An Overview of the Quality of Products and Services In Uganda
For any economy to grow, trade must thrive, both at a domestic and international level. A key facilitator of this is ensuring a high quality of products and services produced within the country or imported from outside. Quality is the key determinant of competitiveness of a country’s goods at the international market.
With this in mind, the Ugandan government moved to promulgate the UNBS Act, cap 327 of 1989. The UNBS (Uganda National bureau of Standards) is the focal state agency charged with managing quality assurance of goods and services in Uganda. In line with local and international standards, the agency has drafted a series of standards to be adhered to by traders, manufacturers and producers of goods and services in all sectors. It also helps companies with certification, imports inspection, standards development and does market surveillance to ensure compliance.
These efforts are done to ensure safety, protect the health of consumers and the environment, and also help Ugandan products gain leverage at the regional and international market.
The issue with sub-standard products on the Ugandan market, however, is still a sticky one that requires more robust action by Government, investors and the general public. In its annual performance highlights for FY2018/19, UNBS reported “447 consignments that did not meet standards. Estimated at Sh 29.1 billion (USD 7,856,604) were denied entry into Uganda thus protecting more than 5 million consumers from consuming substandard products” Read more about it here:(https://www.unbs.go.ug/)
Despite those and other efforts by government, several unscrupulous companies and traders continue to find a way around the system, aided by the entrenched vice of corruption and bribery.
Just a few days ago, local news channels run a story of the Prime minister, Hon Robinah Nabbanja, blacklisting a company that had supplied poor quality blankets and mosquito nets to people in Kasese District, Western Uganda, an area displaced by floods.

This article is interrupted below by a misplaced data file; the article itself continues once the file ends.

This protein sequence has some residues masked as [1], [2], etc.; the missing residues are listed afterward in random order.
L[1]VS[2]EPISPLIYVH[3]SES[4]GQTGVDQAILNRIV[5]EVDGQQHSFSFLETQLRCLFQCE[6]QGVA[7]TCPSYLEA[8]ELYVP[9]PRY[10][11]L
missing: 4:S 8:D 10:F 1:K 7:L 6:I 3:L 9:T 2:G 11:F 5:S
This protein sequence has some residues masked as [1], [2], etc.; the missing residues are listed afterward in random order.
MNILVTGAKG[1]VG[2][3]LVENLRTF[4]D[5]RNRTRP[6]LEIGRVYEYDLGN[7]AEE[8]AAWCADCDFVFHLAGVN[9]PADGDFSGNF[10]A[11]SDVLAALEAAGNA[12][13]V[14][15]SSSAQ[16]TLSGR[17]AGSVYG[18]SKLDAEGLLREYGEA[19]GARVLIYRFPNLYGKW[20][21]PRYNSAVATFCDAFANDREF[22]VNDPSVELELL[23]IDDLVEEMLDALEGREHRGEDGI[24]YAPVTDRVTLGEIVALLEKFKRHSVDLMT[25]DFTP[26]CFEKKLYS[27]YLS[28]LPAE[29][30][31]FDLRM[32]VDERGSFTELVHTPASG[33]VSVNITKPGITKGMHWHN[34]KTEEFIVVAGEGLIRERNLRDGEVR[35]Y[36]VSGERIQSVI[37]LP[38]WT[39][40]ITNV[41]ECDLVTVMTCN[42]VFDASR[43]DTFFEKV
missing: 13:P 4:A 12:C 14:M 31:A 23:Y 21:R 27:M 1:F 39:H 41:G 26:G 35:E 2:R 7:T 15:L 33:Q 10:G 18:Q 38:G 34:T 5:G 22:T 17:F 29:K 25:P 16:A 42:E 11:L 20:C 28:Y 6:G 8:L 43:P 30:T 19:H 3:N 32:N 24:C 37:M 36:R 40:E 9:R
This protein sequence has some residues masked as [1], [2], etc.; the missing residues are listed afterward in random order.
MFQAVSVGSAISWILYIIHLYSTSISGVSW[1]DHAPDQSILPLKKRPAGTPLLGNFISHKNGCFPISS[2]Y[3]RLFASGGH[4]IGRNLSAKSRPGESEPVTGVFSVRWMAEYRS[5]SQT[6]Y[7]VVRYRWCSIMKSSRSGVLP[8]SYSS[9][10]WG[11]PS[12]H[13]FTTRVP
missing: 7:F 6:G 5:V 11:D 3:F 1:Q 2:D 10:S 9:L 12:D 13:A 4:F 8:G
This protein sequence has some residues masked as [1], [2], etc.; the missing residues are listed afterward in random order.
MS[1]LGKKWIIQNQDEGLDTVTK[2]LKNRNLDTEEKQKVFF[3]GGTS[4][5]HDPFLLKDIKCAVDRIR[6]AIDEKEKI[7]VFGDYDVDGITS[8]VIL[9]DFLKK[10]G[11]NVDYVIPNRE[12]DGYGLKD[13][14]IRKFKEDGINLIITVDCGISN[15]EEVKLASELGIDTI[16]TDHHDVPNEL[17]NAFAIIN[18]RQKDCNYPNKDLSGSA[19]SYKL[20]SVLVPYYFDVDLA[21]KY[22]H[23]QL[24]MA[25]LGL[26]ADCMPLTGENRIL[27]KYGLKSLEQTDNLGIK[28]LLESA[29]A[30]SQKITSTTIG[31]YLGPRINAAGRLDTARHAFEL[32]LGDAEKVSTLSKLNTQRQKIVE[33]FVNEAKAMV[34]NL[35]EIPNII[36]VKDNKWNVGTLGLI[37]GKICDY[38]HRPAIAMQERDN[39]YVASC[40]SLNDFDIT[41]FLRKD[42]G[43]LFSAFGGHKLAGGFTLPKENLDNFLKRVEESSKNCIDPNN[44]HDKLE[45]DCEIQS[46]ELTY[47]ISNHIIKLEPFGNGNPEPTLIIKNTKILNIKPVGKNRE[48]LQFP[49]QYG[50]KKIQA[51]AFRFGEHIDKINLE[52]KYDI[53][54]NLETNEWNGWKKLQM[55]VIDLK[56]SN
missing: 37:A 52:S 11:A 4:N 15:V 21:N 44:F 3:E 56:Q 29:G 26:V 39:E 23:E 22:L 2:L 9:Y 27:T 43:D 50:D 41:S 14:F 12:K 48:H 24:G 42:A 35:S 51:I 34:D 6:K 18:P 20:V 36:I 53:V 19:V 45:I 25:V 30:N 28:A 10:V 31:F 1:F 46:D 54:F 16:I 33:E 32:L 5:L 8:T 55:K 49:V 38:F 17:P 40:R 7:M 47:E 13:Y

To illustrate the scale of the problem, reference is made to a paper titled “Resource-financed infrastructure: thoughts on Four Chinese financed projects in Uganda”, by Tom Ogwang and Frank Vanclay Published by mdpi (mdpi.com) on 16th March 2021. The study sought to establish whether the ordinary Ugandan is getting value for money and whether standards and approved procedures were followed. The projects assessed were some of the biggest infrastructure projects undertaken by the government in recent years. They include the Kampala-Entebbe expressway, Karuma Hydro electric dam; Isimba hydro electric dam and the Malaba to Kampala section of the East African standard guage railway.
Concerning the Isimba dam, the report states in part “There was criticism of shoddy work in the construction of this dam. Some critics argued that the cost (Approximately $ 568 million or $3.1 million per MW) was excessive. There were concerns about changes away from the approved design and disregard of the advice of a panel of experts about how to fix some problems, specifically cracks in the dam wall”. Now, this is a major project that was being supervised at a very high level, yet adherence to standards of quality was wanting.
The gaps in enforcing adherence to quality standards need to be addressed by Government, civil society, the business community and all partners. More specifically, the standards bureau needs to be well facilitated to do its work. In its report mentioned earlier, the UNBS made a shocking revelation that they were operating with only 40-45% of their budget funded in the year in review! This implies that the political will to enforce standards is not sufficient. More pressure from investors and local consumers is necessary. Lastly, red tape hindrances in government departments need to be removed.
We believe that all this will contribute to better quality goods and services and help Uganda’s products compete favorably at the international market.
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